People who imagine that history flatters them (as it does, sine they wrote it) are impaled on their history like a butterfly on a pin and become incapable of seeing or changing themselves, or the world. This is the place in which it seems to me, most white Americans find themselves. Impaled. They are dimly, or vividly, aware that the history they have fed themselves is mainly a lie, but they do not know how to release themselves from it, and they suffer enormously from the resulting personal incoherence.

Happy birthday James Baldwin!

Senate Likely Remains Democratic After 2014

Elephant and DonkeyWith all the talk of 2014 being a big year for Republicans, it is easy to lose sight of what the coming election really looks like. Thankfully, Jonathan Bernstein has put together a useful primer on the next collection of Senate races. Up to now, I’ve just vaguely figured that the Republicans had a fifty percent chance of taking back the Senate. It turns out that their chances look a good deal worse than that.

Let’s start with the overview. Assuming that the Democrats get back the New Jersey seat vacated by Frank Lautenberg, they will start with an advantage of 55-45. That’s a very likely case. I often think that the Democrats are incompetent politically, but I don’t see how they could blow this one. Given that, the Republicans have to gain 6 seats in the Senate. That’s because Joe Biden would be the 51st vote for the Democrats if the Republicans only closed the difference to 50-50.

According to Bernstein, there are three Democratic seat retirements that are likely to go Republican: Montana, South Dakota, and West Virginia. These are all strong Republican states where strong Republican candidates are running. There are also four Democratic incumbents who are running in strong Republican states: Alaska, Arkansas, Louisiana, and North Carolina. That’s a total of 7 currently Democratic seats that are vulnerable.

On the other side of the calculation, the Democrats have two decent opportunities to pick up seats. One is due to the retirement of Saxby Chambliss in Georgia. The other is Mitch McConnell’s race in Kentucky. Interestingly, his challenger Alison Lundergan Grimes is currently beating him in polls. So if the Republicans are to gain control of the Senate, they must hold these two seats and get 6 of the 7 good opportunities they have.

Let me put some numbers to this. As usual, I’m going to push hard to make this look as good as possible for the Republicans. Let’s assume that the 3 open races are almost sure things: 80% likely. Further, let’s assume that the 4 incumbents are favored to lose: 60%. Plus I’ll give George an 80% chance of staying Republican and McConnell a 60% chance of re-election. The statistics on this are a little involved because we have to look that the chance of the Republicans winning all and all but one of these races. Still, the chance turns out to be 17%. And even if I up the Republican chances to 90% for the likely cases and 70% for the favored cases, the chances don’t even break 50% (but they come really close).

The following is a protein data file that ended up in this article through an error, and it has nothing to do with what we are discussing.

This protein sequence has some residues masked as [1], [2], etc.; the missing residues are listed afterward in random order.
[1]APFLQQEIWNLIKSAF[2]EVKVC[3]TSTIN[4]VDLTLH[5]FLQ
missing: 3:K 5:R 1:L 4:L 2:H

So things look good for the Republicans, but they are definitely a long shot at taking over the Senate in 2014. Of course, this is just how it looks right now. But events could move in either direction. And as of now, I don’t see the Republicans doing anything to help their chances. Personally, I’m hoping for a Susan Collins retirement!

Stronger Unions Make Everyone Richer

Matt YglesiasThis morning I was having a discussion about income inequality. It still amazes me that the power elite don’t see the problem. Of course, I’m expecting too much; the power elite are as shortsighted as anyone—maybe even more so. The problem is that as fewer and fewer people have all the money, the economic system just doesn’t work. As billionaire Nick Hanauer has noted, the rich only wear one pair of pants at a time; they only drive one car at a time; they only get one gallbladder operation at a time. Income inequality will eventually destroy the economy. The rich may end up a very exclusive club, but they would be lords of a dark age where being rich wouldn’t mean much. As conservatives like to say, the poorest American today is better off than than richest European king of 500 years ago. (That’s not technically true, but you get the idea.)